Weight Loss on Low-Fat vs. Low-Carbohydrate Diets by Insulin Resistance Status Among Overweight Adults and Adults With Obesity: A Randomized Pilot Trial

Author's abstract:

Objective: To test for differential weight loss response to low-fat (LF) vs. low-carbohydrate (LC) diets by insulin resistance status with emphasis on overall quality of both diets.

Methods: Sixty-one adults, BMI 28-40 kg/m2, were randomized in a 2 3 2 design to LF or LC by insulin resistance status in this pilot study. Primary outcome was 6-month weight change. Participants were characterized as more insulin resistant (IR) or more insulin sensitive (IS) by median split of baseline insulin-area-under-the-curve from an oral glucose tolerance test. Intervention consisted of 14 one-hour class-based educational sessions.

Results: Baseline % carbohydrate:% fat:% protein was 44:38:18. At 6 months, the LF group reported 57:21:22 and the LC group reported 22:53:25 (IR and IS combined). Six-month weight loss (kg) was 7.4 6 6.0 (LF-IR), 10.4 6 7.8 (LF-IS), 9.6 6 6.6 (LC-IR), and 8.6 6 5.6 (LC-IS). No significant main effects were detected for weight loss by diet group or IR status; there was no significant diet 3 IR interaction. Significant differences in several secondary outcomes were observed.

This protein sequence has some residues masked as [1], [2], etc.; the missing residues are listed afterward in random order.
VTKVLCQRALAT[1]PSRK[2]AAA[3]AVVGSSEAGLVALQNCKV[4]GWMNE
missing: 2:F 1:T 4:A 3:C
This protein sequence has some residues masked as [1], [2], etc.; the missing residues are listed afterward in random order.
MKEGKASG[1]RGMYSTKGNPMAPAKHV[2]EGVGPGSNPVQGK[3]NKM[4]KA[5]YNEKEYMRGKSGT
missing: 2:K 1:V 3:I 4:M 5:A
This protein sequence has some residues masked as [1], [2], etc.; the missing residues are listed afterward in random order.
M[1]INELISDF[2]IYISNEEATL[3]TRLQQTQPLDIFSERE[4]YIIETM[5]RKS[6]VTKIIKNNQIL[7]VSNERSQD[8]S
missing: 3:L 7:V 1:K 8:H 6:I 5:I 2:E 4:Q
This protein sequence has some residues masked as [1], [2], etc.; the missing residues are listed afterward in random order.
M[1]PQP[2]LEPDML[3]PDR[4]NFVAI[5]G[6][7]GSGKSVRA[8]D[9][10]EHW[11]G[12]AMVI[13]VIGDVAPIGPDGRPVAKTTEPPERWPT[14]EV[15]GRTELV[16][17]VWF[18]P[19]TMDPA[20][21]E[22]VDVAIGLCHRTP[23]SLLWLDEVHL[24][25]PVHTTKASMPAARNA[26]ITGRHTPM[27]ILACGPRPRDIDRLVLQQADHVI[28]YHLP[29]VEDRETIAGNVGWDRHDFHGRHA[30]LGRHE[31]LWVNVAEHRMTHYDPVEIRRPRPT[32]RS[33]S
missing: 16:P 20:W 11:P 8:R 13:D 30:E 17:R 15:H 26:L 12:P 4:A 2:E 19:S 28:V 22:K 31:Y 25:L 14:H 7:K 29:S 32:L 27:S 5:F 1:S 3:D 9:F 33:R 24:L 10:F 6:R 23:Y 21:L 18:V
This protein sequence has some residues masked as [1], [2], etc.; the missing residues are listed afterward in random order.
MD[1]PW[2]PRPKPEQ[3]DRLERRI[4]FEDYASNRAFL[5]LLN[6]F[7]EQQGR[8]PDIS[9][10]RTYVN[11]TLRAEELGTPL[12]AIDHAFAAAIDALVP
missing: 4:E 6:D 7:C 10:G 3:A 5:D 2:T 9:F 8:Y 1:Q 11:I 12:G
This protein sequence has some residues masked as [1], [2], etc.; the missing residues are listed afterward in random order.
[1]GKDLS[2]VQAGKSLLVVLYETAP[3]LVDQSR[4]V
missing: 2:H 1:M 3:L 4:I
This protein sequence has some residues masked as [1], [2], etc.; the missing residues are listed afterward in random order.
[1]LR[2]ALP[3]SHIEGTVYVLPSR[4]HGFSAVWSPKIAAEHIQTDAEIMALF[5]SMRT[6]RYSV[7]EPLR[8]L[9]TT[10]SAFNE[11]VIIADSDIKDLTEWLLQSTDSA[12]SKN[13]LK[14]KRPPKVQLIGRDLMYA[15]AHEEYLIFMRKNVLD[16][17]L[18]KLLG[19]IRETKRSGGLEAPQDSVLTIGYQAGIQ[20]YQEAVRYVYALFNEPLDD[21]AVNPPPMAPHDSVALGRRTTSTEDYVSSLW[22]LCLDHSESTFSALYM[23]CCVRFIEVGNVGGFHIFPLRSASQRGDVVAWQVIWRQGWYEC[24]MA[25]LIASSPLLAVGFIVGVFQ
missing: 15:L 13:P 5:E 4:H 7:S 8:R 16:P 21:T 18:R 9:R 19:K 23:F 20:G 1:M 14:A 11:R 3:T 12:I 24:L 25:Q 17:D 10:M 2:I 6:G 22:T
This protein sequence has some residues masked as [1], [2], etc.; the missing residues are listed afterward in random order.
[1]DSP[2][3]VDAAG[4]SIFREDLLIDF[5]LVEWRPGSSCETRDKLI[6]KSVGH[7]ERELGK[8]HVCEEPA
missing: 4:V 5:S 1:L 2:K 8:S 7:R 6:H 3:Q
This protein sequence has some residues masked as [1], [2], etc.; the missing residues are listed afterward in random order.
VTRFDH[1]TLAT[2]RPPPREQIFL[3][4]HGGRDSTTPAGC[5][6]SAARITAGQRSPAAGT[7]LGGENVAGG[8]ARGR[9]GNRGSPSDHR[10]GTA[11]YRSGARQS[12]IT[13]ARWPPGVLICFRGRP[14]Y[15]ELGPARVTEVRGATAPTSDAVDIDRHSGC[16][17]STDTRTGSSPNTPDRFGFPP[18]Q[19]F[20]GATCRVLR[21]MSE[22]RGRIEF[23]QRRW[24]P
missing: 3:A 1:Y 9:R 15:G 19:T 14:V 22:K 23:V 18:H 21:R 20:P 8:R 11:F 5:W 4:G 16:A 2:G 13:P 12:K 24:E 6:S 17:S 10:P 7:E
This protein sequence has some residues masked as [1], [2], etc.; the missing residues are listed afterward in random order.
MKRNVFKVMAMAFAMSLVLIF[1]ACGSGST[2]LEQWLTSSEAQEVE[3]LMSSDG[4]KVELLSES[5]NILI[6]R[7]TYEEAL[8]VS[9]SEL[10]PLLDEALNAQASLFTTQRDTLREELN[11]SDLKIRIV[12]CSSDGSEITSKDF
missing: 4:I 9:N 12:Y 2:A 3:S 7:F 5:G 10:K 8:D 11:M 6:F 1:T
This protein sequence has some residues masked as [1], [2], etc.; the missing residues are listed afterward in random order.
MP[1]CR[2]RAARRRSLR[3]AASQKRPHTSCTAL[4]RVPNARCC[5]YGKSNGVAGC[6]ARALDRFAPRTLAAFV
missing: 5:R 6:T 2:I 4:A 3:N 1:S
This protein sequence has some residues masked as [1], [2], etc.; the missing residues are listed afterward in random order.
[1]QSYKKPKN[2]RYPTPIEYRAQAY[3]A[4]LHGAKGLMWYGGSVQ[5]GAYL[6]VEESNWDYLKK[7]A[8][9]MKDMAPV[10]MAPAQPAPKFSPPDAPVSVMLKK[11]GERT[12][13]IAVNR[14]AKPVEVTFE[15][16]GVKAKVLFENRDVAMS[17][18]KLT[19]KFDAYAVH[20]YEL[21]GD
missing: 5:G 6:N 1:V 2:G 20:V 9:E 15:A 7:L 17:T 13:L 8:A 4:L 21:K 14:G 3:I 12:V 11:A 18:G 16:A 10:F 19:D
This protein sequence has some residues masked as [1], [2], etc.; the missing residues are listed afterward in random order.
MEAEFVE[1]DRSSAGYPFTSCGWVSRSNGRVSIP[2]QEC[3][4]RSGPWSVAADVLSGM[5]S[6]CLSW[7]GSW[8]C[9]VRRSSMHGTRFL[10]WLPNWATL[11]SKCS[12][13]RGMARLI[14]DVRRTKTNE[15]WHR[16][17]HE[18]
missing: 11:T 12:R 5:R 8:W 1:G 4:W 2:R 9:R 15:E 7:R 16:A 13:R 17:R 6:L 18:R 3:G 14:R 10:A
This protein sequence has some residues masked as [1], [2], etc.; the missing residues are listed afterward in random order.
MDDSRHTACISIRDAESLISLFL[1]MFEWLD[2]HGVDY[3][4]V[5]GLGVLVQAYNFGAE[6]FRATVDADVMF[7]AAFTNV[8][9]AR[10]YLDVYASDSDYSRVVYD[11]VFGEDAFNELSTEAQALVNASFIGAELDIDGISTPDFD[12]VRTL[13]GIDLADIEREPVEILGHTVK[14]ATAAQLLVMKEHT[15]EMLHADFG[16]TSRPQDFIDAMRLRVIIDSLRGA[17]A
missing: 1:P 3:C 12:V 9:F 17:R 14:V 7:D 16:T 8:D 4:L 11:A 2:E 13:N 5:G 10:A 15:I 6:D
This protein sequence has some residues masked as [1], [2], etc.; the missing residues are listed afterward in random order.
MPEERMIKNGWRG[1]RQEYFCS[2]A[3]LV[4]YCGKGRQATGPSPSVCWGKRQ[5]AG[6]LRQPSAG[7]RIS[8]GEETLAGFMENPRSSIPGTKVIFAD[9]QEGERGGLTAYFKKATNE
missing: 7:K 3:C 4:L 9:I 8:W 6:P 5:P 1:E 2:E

Conclusions: Substantial weigh t loss was achieved overall, but a significant diet 3 IR status interaction was not observed. Opportunity to detect differential response may have been limited by the focus on high diet qualit y for both diet groups and sample size.


Gardner (2015) "Weight Loss on Low-Fat vs. Low-Carbohydrate Dietsby Insulin Resistance Status Among Overweight Adultsand Adults With Obesity: A Randomized Pilot Trial." Obesity